Dennis Peterka, Waverly, Iowa
Dennis Peterka's paintings are beautifully subtle and defy adequate representation in a digital format. We encourage you to come and see them in person!
Dennis Peterka was born and raised in southeastern South Dakota along Lewis and Clark Lake. He received his B.F.A. in Art Education from the University of South Dakota in 1969 and his Masters Degree in Art Education from the University of Iowa in 1976. Dennis began his teaching career at Carroll Kuemper High School in Carroll, Iowa with later positions at Boone Jr.- Sr. High School, Waverly-Shell Rock Community Schools, and the Davenport Museum of Art (now called the Figge Museum of Art) in Davenport, Iowa. He also worked as an adjunct professor of art at Wartburg College in Waverly, Iowa. He retired after teaching for 37 years.
Highlights during his career include being a recipient of a summer Fulbright Grant to Belgium and Holland, and being one of sixteen art educators chosen from throughout the United States for the Marie Walsh Sharpe Teachers as Artists Program at Colorado College in Colorado Springs, Colorado.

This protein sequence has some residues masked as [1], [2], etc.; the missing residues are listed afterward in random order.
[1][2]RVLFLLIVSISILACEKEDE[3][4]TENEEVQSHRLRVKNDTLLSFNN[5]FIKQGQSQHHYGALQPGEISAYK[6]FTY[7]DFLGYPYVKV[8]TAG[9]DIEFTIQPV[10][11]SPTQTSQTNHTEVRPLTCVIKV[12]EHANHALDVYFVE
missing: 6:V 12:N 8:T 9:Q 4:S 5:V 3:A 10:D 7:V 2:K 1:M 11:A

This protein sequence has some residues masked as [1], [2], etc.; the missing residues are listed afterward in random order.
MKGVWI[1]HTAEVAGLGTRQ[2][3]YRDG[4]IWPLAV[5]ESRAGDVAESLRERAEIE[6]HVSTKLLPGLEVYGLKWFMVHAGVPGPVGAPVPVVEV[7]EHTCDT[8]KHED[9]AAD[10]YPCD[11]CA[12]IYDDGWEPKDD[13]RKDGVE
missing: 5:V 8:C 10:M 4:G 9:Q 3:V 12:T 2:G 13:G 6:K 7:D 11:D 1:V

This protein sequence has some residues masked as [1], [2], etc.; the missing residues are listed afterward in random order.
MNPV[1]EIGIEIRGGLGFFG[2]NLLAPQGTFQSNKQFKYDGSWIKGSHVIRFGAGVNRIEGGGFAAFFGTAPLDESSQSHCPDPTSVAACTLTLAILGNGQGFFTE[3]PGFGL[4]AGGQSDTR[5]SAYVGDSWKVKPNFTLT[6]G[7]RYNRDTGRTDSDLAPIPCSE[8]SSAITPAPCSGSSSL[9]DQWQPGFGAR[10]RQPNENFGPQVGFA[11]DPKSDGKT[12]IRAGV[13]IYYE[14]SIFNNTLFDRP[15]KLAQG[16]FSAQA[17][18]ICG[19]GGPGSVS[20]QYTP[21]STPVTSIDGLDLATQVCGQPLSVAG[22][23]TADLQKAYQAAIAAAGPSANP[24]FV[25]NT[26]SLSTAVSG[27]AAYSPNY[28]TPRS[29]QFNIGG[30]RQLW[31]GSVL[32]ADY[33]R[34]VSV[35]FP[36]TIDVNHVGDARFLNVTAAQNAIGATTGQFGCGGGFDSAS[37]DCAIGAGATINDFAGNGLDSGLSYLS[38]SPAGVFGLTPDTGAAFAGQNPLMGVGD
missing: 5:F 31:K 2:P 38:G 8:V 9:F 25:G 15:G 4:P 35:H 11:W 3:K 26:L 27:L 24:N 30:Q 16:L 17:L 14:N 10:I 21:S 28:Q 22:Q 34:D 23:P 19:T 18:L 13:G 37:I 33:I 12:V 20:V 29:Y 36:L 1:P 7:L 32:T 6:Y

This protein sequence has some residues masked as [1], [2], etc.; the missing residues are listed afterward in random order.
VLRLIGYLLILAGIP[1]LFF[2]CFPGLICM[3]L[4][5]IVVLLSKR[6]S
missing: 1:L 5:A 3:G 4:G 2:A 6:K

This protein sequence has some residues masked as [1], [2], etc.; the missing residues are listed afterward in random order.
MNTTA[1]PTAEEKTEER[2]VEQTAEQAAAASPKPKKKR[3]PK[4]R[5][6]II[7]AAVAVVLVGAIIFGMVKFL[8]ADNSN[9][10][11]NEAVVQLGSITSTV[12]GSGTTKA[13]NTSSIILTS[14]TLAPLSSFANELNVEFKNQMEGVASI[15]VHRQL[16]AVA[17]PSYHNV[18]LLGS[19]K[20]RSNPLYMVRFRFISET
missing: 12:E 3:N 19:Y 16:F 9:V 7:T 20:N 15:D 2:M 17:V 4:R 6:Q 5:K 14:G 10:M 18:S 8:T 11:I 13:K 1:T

Dennis has exhibited his work in competitive and one man shows. His work can be found in collections throughout the United States and England.
For me the process of art making is an adventure with the media. Sometimes that process is directed by specific imagery and at other times I let the media suggest the painting and direction---sort of subconscious to conscious ordering. I would be remiss if I didn’t say that the natural environment hasn’t figured into much of my work. Being raised in the rural Midwest has provided me with an abundant source of subject matter to use as inspiration.
Each painting begins as a very physical manipulation of the media. But, just as changes within the elements in nature alter its appearance, so does the process of painting determine the evolution of my work. As the painting develops I begin to fine tune the composition. The initial imagery becomes less and less important. Things appear in the works that are not planned. Some of these “surprises” can become wonderful additions; others not. So, I need to pay attention.